Union County Launches Campus Crime Stoppers State’s First Formal and Comprehensive School Tips Program

At the beginning of the 2011-12 school season, Union County Crime Stoppers officially launched its Campus Crime Stoppers program in all Union County middle and high schools. This is the first formal and comprehensive school tips program in New Jersey, enlisting the assistance and support of students in the 5th – 12th grades to keep county schools and communities safe from crime. It is administered by Union County Crime Stoppers, a volunteer group of concerned citizens, and is supported by the Union County Prosecutor’s Office, and the law enforcement community.

“Theft, vandalism, graffiti, drugs, alcohol, weapons, gang activity and threats of violence are all crimes that negatively affect a student’s ability to learn, and the safety of everyone within the school,” said Ron Posyton, a primary founder of Union County Crime Stoppers, who has served as its chairman since the organization’s inception in 1984, and is the only member who is known publicly.

Any student, parent, teacher or school staff member who has information about a crime or dangerous activity that has occurred, is occurring, or will occur at any school, can anonymously contact Campus Crime Stoppers to let them know what they know.

Individuals can anonymously submit tips in three ways: by telephone, at (908) 654-TIPS (908-654-8477), by texting UCTIP and the tip to 274637 (CRIMES), or by submitting a form online at All tips remain anonymous.

“Establishing a positive relationship and trust with law enforcement is important,” said Prosecutor Theodore Romankow. “The Campus crime stoppers program ensures students the right to live and study in a safe environment.”

If criminal in nature, that tip will be forwarded to the appropriate law enforcement agency. If a tip helps to solve a crime and leads to the arrest and indictment of a criminal suspect, the tipster is eligible for a cash reward of up to $5,000.

The organization anticipates it will also receive tips or concerns involving school-related issues, such as bullying, cyber-bullying, or information about inappropriate material being posted on Facebook or another social networking sites. In that instance, the Union County Prosecutor’s Office and Union County Police Department — which monitors the program –will forward the information to the district, specifically the superintendent of schools, or head security officer.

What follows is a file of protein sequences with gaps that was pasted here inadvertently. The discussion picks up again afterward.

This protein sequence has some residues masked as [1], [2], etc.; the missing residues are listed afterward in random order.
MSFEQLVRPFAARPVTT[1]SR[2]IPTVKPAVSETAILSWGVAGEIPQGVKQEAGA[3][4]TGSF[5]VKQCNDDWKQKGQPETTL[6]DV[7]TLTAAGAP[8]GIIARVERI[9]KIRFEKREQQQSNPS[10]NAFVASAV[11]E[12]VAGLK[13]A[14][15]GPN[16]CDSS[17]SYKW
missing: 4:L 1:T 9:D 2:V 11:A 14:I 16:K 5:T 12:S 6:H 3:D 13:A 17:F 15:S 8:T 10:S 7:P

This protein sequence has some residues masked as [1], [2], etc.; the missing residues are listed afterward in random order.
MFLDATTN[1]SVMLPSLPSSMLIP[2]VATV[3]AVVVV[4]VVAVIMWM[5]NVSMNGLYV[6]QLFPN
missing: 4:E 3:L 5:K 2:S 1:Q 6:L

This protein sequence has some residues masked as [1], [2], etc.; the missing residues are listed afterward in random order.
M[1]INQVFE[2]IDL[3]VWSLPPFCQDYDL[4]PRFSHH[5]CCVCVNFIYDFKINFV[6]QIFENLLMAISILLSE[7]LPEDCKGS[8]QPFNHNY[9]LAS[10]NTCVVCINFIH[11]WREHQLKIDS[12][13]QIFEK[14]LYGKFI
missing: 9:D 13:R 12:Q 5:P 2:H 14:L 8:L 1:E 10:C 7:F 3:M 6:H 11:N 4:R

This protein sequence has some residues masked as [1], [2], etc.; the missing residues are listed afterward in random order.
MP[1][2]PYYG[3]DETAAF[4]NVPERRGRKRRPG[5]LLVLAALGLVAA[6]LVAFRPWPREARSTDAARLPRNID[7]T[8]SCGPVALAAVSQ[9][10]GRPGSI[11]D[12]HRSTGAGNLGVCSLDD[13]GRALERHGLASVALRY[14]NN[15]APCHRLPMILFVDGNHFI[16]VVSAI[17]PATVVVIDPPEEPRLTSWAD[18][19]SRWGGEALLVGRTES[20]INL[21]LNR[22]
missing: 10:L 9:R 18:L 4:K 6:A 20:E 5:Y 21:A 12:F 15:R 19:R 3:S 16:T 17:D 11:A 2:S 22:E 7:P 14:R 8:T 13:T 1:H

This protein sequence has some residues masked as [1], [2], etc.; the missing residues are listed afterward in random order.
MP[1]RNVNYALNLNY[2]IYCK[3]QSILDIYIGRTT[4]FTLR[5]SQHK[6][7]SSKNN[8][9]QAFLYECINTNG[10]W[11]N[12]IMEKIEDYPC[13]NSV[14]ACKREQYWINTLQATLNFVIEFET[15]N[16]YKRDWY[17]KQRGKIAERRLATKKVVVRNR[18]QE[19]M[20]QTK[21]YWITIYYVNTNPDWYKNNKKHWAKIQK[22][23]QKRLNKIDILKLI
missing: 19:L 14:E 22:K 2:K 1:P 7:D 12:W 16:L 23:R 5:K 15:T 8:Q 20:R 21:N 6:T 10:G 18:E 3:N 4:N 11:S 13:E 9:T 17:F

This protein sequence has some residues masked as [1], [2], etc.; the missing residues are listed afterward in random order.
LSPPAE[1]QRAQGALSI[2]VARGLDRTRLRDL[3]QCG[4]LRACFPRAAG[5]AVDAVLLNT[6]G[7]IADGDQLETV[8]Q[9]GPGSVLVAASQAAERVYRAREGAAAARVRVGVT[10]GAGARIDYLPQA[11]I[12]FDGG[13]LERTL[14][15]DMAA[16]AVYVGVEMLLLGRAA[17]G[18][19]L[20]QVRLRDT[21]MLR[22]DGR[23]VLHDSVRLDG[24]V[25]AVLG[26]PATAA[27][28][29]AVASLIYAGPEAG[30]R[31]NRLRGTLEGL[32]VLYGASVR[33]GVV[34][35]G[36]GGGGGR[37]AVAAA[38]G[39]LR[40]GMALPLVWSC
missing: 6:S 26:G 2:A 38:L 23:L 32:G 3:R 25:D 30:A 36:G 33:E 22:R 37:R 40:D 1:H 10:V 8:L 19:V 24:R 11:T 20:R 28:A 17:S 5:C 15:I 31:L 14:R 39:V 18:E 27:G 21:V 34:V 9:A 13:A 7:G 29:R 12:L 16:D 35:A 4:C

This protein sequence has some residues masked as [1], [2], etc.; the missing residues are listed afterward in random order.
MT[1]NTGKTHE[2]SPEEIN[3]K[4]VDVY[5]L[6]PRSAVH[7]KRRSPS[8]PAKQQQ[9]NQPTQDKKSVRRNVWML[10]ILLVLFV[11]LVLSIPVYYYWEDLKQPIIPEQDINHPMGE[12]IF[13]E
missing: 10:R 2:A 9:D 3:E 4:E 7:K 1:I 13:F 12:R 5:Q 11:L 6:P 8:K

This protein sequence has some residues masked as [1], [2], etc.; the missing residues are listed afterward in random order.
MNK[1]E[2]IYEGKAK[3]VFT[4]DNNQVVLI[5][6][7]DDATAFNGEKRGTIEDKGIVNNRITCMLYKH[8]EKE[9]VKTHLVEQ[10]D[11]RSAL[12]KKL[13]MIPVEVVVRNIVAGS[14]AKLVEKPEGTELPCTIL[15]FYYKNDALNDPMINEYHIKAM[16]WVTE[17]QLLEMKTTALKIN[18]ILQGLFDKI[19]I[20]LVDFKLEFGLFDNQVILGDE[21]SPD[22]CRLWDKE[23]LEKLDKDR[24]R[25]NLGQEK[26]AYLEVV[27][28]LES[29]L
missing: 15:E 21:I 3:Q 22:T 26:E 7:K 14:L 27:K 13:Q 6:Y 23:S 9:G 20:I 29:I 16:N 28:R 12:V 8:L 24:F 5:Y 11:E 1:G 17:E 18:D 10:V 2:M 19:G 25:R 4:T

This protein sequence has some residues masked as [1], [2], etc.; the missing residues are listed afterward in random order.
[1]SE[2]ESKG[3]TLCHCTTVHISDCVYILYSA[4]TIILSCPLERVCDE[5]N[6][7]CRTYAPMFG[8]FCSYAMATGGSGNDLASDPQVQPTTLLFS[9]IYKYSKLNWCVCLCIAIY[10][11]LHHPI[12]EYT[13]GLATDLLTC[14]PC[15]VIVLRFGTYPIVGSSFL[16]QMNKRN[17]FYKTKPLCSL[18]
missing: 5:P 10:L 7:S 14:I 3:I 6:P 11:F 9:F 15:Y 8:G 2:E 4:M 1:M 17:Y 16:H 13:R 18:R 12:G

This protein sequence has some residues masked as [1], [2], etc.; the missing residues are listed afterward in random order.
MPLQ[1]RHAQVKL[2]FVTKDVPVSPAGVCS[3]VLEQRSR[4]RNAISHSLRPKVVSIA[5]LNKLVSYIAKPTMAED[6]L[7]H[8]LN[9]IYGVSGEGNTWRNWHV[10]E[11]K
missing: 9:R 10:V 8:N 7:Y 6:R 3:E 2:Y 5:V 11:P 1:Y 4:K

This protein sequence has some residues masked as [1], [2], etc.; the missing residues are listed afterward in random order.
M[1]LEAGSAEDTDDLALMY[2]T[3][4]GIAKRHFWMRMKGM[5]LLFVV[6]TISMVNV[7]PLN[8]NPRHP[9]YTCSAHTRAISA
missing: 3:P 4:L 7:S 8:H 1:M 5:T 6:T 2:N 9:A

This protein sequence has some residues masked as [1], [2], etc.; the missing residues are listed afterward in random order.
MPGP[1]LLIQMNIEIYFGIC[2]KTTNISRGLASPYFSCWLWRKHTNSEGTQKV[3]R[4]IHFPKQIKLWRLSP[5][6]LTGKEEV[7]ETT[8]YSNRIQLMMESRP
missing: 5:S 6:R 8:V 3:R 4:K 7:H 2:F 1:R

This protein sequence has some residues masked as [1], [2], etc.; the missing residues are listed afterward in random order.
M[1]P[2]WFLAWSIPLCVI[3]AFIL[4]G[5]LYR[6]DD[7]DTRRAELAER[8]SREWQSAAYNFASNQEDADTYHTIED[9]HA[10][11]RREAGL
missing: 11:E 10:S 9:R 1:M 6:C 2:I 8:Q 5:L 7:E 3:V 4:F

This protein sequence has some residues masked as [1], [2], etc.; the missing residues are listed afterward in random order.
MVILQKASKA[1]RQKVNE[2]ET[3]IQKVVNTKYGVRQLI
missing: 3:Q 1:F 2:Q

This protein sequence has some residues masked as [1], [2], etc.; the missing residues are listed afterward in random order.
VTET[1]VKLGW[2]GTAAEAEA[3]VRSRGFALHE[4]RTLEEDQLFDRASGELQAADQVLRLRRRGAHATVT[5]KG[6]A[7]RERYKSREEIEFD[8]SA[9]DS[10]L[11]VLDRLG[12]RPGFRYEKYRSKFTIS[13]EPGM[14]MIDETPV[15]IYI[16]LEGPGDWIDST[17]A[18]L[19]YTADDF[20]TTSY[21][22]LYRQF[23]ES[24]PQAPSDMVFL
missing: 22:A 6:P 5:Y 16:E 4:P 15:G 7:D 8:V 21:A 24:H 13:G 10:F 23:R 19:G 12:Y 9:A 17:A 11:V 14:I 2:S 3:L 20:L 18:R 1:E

Public schools have already received the comprehensive materials packet, including a five-minute DVD created by Union County Crime Stoppers that will be shown to the students first, explaining the program in simple terms.

Immediately afterwards, bookmarks, brochures and cards containing the contact information will be distributed to each student. Posters have already been hung throughout schools with the same information. Both the posters and bookmarks carry the message, “Make a difference. Help us keep you safe.”

Discussion guidelines and lesson plans have also been provided to continue the conversation in each classroom. A letter to parents and guardians explaining the program have been provided, and schools have been requested to post the information on their website, as well as link to the Union County Crime Stoppers website,

While targeted for use during School Violence Awareness Week — October 17-21, 2011 — each school will determine when and how to introduce the program. Materials are currently being prepared for parochial and charter schools.

Posyton noted that when the program was first introduced to the County Superintendents in May of 2010, the Elizabeth School District immediately jumped on board and asked to have the program piloted there. The staff was instrumental in designing the bookmarks and posters, and in handling the editing and duplication of the Union County Crime Stoppers DVD.

“Crime doesn’t pay, but we do,” said Posyton.